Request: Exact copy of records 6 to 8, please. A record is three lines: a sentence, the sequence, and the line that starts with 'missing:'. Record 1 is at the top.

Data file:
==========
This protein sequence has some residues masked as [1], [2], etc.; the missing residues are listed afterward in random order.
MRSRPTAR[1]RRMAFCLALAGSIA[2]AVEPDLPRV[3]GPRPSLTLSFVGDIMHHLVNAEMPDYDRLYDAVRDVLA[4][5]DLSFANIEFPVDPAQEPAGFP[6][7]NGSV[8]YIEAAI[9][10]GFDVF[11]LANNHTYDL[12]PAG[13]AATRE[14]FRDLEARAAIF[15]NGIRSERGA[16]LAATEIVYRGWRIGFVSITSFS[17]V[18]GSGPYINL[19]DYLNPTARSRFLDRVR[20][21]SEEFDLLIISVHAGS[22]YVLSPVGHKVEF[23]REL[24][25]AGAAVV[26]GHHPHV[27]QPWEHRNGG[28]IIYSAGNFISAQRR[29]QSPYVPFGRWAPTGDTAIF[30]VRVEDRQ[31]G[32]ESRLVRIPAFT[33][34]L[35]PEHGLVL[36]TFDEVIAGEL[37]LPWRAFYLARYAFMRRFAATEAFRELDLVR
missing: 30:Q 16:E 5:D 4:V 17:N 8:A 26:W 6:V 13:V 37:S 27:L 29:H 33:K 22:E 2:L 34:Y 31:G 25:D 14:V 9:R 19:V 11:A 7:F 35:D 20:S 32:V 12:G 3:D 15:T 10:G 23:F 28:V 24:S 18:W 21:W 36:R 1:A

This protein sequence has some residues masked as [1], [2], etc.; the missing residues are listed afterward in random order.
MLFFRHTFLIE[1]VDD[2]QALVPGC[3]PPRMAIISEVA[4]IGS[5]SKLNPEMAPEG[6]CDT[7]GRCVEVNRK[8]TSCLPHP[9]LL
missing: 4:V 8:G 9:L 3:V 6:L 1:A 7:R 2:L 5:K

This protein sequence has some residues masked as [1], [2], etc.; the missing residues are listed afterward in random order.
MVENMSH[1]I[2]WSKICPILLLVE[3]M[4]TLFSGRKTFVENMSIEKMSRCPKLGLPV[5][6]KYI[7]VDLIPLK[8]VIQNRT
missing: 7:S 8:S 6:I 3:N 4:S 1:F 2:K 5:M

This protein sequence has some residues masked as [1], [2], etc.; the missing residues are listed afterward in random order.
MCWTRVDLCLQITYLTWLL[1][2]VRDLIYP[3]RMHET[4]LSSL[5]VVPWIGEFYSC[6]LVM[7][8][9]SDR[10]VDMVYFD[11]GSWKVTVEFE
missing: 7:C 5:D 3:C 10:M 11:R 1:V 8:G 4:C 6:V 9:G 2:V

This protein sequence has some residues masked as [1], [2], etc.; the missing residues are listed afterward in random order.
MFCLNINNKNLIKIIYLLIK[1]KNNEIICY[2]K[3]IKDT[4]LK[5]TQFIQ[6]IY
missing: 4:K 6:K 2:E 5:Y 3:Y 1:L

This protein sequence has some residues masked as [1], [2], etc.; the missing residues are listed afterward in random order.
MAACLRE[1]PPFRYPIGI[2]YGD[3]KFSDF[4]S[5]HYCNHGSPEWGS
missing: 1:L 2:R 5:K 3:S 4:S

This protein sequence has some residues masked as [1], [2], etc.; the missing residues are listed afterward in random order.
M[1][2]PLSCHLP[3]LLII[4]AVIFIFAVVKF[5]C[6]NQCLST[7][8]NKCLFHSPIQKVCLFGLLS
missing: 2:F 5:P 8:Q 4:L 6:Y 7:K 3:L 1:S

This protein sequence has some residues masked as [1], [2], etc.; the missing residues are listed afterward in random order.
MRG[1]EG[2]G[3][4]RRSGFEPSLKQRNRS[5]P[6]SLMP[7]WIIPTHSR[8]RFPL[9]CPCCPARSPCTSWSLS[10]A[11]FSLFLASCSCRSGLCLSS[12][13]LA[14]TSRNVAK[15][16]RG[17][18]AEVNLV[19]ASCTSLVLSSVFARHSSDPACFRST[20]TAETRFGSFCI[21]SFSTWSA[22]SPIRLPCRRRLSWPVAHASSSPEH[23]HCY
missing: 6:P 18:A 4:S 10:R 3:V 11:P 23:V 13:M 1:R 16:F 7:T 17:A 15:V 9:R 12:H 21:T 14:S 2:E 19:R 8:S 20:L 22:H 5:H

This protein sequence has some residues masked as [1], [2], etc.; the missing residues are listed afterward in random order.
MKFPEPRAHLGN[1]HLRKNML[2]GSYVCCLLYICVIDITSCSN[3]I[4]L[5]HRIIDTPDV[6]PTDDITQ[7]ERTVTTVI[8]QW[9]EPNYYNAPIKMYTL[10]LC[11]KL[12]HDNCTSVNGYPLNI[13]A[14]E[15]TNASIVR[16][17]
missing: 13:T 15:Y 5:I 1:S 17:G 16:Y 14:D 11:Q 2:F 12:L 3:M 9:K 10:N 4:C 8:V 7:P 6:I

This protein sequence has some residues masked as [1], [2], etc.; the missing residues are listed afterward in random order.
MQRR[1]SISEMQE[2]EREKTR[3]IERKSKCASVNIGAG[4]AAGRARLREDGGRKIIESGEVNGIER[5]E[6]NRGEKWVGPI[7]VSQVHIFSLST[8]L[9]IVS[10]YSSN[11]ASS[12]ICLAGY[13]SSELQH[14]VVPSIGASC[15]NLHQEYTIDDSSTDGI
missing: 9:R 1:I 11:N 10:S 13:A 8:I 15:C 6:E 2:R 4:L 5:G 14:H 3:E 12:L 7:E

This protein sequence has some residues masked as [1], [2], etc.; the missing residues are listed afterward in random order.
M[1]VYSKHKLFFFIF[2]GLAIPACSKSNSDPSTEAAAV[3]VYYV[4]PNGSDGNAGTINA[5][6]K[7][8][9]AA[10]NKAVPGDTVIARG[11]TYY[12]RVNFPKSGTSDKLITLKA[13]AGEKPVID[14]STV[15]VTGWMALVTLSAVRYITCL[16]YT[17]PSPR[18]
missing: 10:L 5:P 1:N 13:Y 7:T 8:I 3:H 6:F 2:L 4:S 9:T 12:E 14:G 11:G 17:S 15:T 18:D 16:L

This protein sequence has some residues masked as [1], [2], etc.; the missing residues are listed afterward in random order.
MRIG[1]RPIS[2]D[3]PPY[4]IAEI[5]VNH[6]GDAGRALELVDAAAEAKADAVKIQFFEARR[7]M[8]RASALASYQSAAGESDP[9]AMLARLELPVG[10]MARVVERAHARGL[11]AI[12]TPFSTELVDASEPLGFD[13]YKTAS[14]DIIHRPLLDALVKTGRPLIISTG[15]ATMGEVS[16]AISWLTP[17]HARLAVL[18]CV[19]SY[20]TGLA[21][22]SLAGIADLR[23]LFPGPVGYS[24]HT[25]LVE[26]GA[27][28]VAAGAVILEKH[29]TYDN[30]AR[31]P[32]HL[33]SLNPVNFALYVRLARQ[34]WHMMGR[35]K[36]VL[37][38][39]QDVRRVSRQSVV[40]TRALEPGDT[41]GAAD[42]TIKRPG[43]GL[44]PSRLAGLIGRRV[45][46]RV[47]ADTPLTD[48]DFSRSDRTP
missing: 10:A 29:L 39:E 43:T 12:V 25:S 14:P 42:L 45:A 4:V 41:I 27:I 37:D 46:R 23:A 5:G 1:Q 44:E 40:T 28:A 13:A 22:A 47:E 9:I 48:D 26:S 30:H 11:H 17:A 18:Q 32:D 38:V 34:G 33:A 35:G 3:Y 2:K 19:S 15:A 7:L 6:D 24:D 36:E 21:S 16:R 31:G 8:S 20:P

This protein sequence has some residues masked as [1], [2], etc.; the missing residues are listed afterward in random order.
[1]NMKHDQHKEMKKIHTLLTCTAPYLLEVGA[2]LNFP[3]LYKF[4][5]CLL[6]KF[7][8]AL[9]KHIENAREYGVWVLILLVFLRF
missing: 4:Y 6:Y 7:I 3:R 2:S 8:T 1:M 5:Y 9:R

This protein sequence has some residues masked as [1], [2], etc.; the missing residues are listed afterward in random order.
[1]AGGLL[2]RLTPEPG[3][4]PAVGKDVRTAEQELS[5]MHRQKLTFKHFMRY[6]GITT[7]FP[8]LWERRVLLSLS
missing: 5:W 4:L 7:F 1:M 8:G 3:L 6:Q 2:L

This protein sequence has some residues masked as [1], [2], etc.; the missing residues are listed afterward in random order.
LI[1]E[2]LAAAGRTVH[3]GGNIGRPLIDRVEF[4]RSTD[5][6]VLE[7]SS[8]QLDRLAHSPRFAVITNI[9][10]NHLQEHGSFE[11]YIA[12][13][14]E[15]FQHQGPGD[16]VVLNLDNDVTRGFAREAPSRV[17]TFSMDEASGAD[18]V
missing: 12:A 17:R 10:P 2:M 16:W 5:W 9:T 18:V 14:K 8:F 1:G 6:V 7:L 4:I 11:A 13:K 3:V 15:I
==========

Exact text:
This protein sequence has some residues masked as [1], [2], etc.; the missing residues are listed afterward in random order.
MAACLRE[1]PPFRYPIGI[2]YGD[3]KFSDF[4]S[5]HYCNHGSPEWGS
missing: 1:L 2:R 5:K 3:S 4:S

This protein sequence has some residues masked as [1], [2], etc.; the missing residues are listed afterward in random order.
M[1][2]PLSCHLP[3]LLII[4]AVIFIFAVVKF[5]C[6]NQCLST[7][8]NKCLFHSPIQKVCLFGLLS
missing: 2:F 5:P 8:Q 4:L 6:Y 7:K 3:L 1:S

This protein sequence has some residues masked as [1], [2], etc.; the missing residues are listed afterward in random order.
MRG[1]EG[2]G[3][4]RRSGFEPSLKQRNRS[5]P[6]SLMP[7]WIIPTHSR[8]RFPL[9]CPCCPARSPCTSWSLS[10]A[11]FSLFLASCSCRSGLCLSS[12][13]LA[14]TSRNVAK[15][16]RG[17][18]AEVNLV[19]ASCTSLVLSSVFARHSSDPACFRST[20]TAETRFGSFCI[21]SFSTWSA[22]SPIRLPCRRRLSWPVAHASSSPEH[23]HCY
missing: 6:P 18:A 4:S 10:R 3:V 11:P 23:V 13:M 1:R 16:F 7:T 17:A 15:V 9:R 12:H 21:T 14:S 2:E 19:R 8:S 20:L 22:H 5:H